Friday, May 26, 2017

Grimdark, masculinity, and female authors

    I had an interesting conversation recently with a fellow board member on a list where he was discussing how he felt grimdark was a bastion of "male fiction." I blinked because not only did it not make any sense, I wasn't actually sure what he was referring to. After I brought this up to my friend, he went, "Well, you know because it's bloody and gory with lots of violence against women as well as men." Suffice to say, I felt he really didn't know that many women who were familiar with the genre or the greater grimdark community as a whole.

    Honestly, I'm going to state I don't actually think that grimdark is actually that masculine of a genre writer-wise. There's the PERCEPTION which it would be a more masculine genre but it's based around an assumption of gender roles which just isn't based in reality. I.e. Those poor delicate flowers don't like violence, violence against women, or are somehow attracted to fiction which doesn't involve the disemboweling of individuals for no good reason.

    This is notable because it goes against the direction of sense from Game of Thrones success. A series which is famous for its popularity among women viewers (not to mention its parent-series' popularity among women) for not sanitizing the treatment of women in Medieval society. Indeed, it is one of the ones most famous for having a wide variety of individuals ranging from Catelyn Stark to Brienne of Tarth (albeit, I their treatment of Asha Greyjoy was terrible).

    Still, the idea grimdark is a male genre persists. It's also doubly-so because grimdark is a NEW genre (rooted in older Sword and Sorcery) with George R.R. Martin's work. Robin Hobb is widely considered to be a grimdark author and while that's debatable--every author who is considered a grimdark author is questioned.

    If any of you are married you might also check your wives Kindle lists as my own wife's collection of supernatural fantasy and "real life" fiction is a collection of brutally dark fiction of rape, murder, slavery, and torture. The issues of violence against women is a ridiculous non-issue because the stories are very often about the same sort of, "survives nightmarish situation and gets revenge" storyline that so much male fiction is. No more likely to put off readers than the idea Frank Castle lost his family or the Count of Monte Cristo being imprisoned for centuries.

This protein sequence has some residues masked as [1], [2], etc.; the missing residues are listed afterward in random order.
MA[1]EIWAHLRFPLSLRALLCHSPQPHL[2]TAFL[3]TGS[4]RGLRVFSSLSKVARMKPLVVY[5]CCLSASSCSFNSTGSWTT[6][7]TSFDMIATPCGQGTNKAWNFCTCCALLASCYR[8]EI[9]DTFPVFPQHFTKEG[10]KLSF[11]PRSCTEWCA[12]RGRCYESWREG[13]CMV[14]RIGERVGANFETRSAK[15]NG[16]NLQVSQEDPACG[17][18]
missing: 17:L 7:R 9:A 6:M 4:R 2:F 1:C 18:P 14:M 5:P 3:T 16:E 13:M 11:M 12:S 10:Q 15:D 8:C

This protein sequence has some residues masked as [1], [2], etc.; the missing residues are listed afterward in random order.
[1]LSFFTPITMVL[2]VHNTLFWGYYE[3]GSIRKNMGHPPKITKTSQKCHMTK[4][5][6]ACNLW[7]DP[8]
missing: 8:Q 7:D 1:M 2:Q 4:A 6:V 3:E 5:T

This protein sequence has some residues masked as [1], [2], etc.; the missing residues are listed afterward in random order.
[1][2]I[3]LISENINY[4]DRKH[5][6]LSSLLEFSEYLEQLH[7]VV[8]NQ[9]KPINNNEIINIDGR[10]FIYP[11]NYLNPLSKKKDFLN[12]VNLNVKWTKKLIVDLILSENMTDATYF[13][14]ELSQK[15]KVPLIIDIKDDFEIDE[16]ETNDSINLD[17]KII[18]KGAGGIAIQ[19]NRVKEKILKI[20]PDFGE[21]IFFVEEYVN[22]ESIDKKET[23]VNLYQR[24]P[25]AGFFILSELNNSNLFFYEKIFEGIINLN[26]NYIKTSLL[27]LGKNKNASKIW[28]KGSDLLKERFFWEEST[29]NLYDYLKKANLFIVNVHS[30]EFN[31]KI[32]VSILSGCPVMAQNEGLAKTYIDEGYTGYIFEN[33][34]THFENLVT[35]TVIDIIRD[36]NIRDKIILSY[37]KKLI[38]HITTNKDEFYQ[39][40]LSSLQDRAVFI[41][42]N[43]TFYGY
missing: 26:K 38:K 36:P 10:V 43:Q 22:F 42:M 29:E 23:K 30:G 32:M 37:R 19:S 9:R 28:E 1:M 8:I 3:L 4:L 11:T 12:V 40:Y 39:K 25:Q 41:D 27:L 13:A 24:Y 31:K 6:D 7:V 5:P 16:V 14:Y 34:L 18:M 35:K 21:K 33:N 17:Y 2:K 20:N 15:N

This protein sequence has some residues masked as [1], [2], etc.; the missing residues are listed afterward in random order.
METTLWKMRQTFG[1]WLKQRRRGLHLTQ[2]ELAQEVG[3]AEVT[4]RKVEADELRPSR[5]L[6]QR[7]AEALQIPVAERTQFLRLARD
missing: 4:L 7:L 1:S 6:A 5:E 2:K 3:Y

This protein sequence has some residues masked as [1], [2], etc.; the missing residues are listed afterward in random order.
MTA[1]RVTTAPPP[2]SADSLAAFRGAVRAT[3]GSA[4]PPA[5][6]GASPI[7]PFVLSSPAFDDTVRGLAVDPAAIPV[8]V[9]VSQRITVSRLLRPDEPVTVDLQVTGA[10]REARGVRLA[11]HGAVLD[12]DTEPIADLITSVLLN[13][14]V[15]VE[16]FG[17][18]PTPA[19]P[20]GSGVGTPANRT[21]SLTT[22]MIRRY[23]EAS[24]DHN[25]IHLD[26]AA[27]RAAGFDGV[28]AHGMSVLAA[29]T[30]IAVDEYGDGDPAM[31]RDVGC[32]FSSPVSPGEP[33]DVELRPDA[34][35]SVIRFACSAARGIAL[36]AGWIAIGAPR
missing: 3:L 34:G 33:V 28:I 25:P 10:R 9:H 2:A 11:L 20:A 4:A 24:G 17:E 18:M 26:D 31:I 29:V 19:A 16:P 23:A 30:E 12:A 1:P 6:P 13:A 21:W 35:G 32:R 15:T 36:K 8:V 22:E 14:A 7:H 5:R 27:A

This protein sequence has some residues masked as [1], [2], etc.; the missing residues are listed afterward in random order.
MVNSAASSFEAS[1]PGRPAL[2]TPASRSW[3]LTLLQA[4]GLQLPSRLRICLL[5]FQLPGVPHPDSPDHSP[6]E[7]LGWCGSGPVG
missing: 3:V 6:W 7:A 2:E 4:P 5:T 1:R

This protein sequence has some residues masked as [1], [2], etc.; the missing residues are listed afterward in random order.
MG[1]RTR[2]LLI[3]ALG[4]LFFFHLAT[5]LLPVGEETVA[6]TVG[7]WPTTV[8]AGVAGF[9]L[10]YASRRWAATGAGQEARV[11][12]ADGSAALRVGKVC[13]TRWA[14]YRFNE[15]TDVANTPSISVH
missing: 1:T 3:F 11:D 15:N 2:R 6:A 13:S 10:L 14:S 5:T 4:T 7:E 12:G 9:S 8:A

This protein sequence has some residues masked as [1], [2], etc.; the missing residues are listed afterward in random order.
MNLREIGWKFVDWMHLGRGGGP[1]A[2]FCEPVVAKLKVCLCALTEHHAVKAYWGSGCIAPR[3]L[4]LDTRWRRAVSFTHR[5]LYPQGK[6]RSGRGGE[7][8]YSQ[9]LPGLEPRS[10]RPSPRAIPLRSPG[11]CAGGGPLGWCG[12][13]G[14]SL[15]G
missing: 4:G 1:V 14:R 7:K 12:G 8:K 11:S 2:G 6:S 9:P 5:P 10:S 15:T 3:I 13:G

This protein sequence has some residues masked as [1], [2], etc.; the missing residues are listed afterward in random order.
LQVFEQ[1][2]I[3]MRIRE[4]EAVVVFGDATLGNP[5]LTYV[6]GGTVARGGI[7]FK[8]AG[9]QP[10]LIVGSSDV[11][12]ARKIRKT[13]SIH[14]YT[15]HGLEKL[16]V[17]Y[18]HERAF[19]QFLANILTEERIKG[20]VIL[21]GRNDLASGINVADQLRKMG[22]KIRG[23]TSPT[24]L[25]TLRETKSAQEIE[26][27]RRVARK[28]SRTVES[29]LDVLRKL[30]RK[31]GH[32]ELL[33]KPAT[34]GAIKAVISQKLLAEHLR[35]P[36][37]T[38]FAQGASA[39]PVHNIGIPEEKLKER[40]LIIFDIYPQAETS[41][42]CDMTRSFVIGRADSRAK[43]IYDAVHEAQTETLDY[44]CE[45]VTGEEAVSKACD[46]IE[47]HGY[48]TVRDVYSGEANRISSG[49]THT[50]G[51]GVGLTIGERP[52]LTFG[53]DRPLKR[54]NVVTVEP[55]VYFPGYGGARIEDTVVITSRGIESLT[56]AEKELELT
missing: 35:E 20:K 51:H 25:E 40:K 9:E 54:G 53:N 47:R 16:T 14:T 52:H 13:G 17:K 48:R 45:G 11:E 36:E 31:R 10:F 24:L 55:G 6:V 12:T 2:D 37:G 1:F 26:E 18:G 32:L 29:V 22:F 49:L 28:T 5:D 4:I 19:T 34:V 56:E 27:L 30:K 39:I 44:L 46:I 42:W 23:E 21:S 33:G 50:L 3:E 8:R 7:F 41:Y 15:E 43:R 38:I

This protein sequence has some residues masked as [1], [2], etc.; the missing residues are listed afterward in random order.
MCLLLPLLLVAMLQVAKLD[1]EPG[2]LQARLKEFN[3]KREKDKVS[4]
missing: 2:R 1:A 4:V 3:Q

Indeed, I met my wife on the Anita Blake boards back when it was R-rated urban fantasy versus porn. The books involved slavery, rape, torture, mutilation, and serial murder as regular matters of course with the character of Anita's major story arc being that she was a sociopath who had to direct her anger at villains rather than unleash it at everyone else. I feel embarrassed about it now due to the latter associations but they were grimdark urban fantasy to say the least even with all the romance.

    This post is ironic because I JUST commented on the fact grimdark had a large association of female authors with Deborah A Wolf, Anna Stephens, M.L. Spencer, Mary Gentle, Mercedes M. Yardley, Karen Miller (just not her Star Wars stuff), Anna Smith Spark, and more. Hell, my first THREE zombie novels where everyone ends up mutilated and murdered were all by women. Shana Festa, Stevie Kopas, and Jennifer Brozek.

    So yeah, grimdark being "male fiction"? Bullshit. Bullshit more than regular fantasy, which is undulated with women because, SHOCKINGLY, they've always been there but get looked past like they're wearing a cloak of invisibility. I think I may have a slightly better pair of glasses on this since my first fantasy author of devotion was Margaret Weis and the somewhat better balanced Star Wars novels of Bantam where Timothy Zahn got all the accolades but Kathy Tyers and Karen Traviss were my jam.

    Just thought I'd share this.

No comments:

Post a Comment